Sir Walter Scott was a champion of health and wellbeing long before it was popular to do so. He had been afflicted by polio as a child and struggled with the "mulligrubs" (depression) following the banking crisis of 1825, which plunged him into severe debt. He strongly believed that the "evil spirits" that plagued his mind could be cured with fresh air and outdoor activities. The Learning in a Hertitage Landscape - Transforming Work project drew upon this philsophy, encouraging participants to consider their own health and wellbeing.
Every activity undertaken by participants had either a direct or indirect link to health and wellbeing - largely due to them taking place in the outdoors. Participants explained how physically challenging tasks such as pruning trees or harvesting vegetables had a positive impact on both their mental and physical wellbeing:
" It's good for my mental health"
They were also able to relate positive changes in their mood to creative tasks like quill work, poetry writing and sounds maps:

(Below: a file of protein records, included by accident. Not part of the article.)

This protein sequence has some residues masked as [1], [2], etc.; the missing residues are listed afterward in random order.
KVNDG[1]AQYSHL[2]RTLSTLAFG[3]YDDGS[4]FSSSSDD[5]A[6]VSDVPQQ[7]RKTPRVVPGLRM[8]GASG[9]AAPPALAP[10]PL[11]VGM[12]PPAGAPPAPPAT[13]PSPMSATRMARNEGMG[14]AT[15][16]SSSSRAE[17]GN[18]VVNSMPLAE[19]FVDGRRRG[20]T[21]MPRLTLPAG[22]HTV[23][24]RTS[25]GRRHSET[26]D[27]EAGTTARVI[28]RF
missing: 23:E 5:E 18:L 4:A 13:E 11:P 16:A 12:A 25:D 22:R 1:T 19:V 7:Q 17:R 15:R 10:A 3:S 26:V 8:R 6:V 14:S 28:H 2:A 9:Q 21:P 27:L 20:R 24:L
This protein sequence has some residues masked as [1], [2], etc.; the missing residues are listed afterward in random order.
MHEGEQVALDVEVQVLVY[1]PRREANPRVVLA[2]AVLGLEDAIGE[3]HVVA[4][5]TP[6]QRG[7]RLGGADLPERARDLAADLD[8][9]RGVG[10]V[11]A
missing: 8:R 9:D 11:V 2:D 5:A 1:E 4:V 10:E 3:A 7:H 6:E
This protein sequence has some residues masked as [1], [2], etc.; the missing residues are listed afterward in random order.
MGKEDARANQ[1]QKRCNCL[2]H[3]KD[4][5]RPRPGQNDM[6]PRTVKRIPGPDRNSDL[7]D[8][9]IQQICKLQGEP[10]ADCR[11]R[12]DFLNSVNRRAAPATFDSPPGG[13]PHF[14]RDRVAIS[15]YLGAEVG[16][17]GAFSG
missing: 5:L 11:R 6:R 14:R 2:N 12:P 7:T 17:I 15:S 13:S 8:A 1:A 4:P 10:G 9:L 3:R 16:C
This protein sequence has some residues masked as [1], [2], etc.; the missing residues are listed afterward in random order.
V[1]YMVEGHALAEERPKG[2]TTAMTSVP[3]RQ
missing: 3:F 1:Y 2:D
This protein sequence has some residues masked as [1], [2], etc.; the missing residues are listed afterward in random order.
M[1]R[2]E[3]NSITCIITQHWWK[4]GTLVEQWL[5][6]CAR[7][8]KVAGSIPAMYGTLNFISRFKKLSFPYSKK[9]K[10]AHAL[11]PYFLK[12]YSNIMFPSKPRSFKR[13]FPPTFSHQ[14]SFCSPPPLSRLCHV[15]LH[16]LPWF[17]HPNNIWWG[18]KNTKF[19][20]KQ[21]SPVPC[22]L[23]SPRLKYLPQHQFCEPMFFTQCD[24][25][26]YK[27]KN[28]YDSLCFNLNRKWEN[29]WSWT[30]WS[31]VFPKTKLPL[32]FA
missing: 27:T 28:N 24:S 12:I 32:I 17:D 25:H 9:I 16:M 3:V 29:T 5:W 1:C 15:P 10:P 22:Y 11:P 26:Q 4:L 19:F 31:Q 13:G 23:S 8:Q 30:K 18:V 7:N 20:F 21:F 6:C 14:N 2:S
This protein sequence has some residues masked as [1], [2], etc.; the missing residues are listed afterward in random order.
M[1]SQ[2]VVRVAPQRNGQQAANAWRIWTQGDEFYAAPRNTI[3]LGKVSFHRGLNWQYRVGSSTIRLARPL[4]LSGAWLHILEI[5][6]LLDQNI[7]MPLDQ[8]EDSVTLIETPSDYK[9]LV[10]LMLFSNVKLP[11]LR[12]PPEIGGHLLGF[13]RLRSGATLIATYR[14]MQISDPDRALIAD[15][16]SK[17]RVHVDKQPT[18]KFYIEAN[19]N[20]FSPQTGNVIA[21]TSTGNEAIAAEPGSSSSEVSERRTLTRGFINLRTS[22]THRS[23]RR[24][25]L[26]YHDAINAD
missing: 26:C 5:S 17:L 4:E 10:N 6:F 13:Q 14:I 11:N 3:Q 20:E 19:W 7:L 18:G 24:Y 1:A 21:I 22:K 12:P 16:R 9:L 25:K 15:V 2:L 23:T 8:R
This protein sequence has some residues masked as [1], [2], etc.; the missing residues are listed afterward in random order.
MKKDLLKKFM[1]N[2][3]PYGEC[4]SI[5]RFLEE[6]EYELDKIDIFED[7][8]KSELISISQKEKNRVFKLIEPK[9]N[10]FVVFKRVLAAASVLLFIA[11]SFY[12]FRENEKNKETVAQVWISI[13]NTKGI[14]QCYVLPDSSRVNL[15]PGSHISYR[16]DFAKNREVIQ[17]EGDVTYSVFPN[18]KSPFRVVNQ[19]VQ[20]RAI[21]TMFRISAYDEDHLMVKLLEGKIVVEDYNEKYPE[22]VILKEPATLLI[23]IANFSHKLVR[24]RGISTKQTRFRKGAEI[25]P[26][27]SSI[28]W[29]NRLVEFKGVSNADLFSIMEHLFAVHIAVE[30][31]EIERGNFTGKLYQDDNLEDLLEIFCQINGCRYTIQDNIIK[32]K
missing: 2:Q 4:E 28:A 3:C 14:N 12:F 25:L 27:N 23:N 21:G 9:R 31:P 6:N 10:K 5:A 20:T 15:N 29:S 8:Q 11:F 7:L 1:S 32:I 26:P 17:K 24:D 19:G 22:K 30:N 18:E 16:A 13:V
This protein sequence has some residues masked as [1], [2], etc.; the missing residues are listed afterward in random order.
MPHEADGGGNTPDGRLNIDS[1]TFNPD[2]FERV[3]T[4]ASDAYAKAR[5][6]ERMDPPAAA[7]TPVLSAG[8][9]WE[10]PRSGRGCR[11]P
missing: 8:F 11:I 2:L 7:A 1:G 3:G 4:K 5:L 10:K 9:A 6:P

" It cleared my head... I felt better after it!"
We also explored health and wellbeing through activities that specifically targetered healthy eating and mindfullness. Groups followed the process from seed, to soup, exploring what went into their meals and how it got there. They made the connection between the past and present in the project's herb border and vegetable patch, using a specially - created booklet to explore the culinary and medicinal uses of herbs that would have been grown in Sir Walter's kitchen garden 200 years ago.
Groups tasted fresh herbs from the border and honey from Abbotsford's hives, using them to create delicious teas. They seeded, planted, maintained and harvested vegetables that they could take home for dinner, discussing potential recipes around the Bothy table. One of the most popular activities was foraging in the woodland area, tasting wild garlic, beech leaves, neetles and wild sorrel, reinforcing the natural origins of food.